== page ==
Dietary fiber fraction of germinated barley foodstuff attenuated mucosal damage and diarrhea, and accelerated the repair of the colonic mucosa in an experimental colitis.
ABSTRACT Germinated barley foodstuff (GBF) contains protein and insoluble dietary fiber. We have previously shown in ulcerative colitis patients and a colitis model that GBF feeding attenuates mucosal damage by increasing luminal butyrate levels. However, the detailed mechanism remains unclear because of its heterogeneous nature. The present study was carried out to: (i) evaluate the active ingredient in GBF; and (ii) examine its effect on the repair process in colonic inflammation by using a dextran sulfate sodium (DSS) colitis model.
Colitis was induced by feeding a diet containing 0.5-3.5% DSS to male Sprague-Dawley rats. (i) Active ingredient: GBF was fractionated enzymatically into fiber- and protein-rich fractions. Each fraction was administered to DSS-colitis rats. Clinical signs, cecal short chain fatty acid concentrations and serum alpha1-acid glycoprotein (AAG) levels were determined. (ii) Effect on mucosal repair: GBF with or without salazosulfapyridine (SASP), or SASP alone was administered to rats after the onset of colitis. Seven days after initial treatment, the number of epithelial cells in HE sections was evaluated morphologically in a blind fashion and serum AAG was determined.
(i) Germinate barley foodstuff and GBF-fiber significantly attenuated the clinical signs of colitis and decreased serum AAG levels, with a significant increase in cecal butyrate production, while GBF-protein did not. (ii) Treatment with GBF alone and GBF plus SASP significantly accelerated colonic epithelial repair and improved clinical signs.
These findings suggest that the fiber fraction of GBF may effectively enhance luminal butyrate production, and thereby accelerate colonic epithelial repair in colitis.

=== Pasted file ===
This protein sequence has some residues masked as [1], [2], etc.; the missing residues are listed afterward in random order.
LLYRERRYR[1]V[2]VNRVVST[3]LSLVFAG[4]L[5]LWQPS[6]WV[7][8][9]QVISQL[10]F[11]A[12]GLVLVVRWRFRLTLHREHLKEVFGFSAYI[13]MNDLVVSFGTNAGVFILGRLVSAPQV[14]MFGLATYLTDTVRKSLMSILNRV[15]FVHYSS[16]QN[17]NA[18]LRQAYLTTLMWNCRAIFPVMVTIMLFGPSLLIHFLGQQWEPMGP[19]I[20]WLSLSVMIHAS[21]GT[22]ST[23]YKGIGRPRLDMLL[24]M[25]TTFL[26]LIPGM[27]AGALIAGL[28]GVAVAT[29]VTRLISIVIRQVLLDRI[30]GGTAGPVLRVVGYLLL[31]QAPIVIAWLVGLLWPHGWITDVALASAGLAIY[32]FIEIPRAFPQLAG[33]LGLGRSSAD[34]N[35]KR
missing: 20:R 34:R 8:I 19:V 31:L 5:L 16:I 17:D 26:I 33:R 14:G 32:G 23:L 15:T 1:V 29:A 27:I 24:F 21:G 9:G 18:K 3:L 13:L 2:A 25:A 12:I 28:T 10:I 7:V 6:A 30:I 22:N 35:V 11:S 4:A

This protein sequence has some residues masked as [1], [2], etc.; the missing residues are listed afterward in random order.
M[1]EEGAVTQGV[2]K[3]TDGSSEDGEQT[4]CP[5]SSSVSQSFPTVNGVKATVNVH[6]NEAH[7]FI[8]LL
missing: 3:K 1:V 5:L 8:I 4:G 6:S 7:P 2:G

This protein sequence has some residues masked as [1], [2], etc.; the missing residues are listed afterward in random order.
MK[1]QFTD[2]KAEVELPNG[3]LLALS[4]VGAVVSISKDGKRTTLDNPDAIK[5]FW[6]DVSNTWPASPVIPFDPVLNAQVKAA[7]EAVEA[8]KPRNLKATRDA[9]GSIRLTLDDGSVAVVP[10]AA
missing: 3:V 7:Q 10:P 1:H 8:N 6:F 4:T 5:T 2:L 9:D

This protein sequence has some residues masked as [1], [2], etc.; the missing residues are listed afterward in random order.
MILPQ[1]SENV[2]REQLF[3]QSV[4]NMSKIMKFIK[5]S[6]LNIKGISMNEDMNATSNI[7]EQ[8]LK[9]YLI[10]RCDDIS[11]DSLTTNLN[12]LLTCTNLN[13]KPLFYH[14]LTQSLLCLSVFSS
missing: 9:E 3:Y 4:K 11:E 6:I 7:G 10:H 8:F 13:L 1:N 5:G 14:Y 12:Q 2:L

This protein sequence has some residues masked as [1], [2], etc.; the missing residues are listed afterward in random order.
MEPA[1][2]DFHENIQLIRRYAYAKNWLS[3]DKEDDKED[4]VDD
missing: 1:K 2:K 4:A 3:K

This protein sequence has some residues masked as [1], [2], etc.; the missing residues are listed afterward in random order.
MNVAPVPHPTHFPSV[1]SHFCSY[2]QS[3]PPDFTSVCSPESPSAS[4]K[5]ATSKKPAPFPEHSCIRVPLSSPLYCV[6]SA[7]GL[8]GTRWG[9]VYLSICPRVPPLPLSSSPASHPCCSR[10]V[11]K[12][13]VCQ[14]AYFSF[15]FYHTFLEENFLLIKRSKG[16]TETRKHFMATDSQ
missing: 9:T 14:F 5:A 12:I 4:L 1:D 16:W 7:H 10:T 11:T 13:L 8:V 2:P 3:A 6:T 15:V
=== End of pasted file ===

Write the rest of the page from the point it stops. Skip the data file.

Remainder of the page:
- Journal of Pharmacological Sciences 01/2005; 99(4):329-334. · 2.11 Impact Factor
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ABSTRACT: One explanation for the increased incidence of allergies, asthma, and even some autoimmune diseases has been the hygiene hypothesis. However, recent studies also highlight an important role for diet and bacterial metabolites in controlling various immune pathways, including gut and immune homeostasis, regulatory T cell biology, and inflammation. Dietary-related metabolites engage "metabolite-sensing" G-protein-coupled receptors, such as GPR43, GPR41, GPR109A, GPR120, and GPR35. These receptors are expressed on immune cells and some gut epithelial cells and generally mediate a direct anti-inflammatory effect. Insufficient intake of "healthy foodstuffs" adversely affects the production of bacterial metabolites. These metabolites and those derived directly from food drive beneficial downstream effects on immune pathways. We propose that insufficient exposure to dietary and bacterial metabolites might underlie the development of inflammatory disorders in Western countries. This review highlights what is currently known about diet, metabolites, and their associated immune pathways in relation to the development of inflammatory disease.Immunity 06/2014; 40(6):833-842. · 19.75 Impact Factor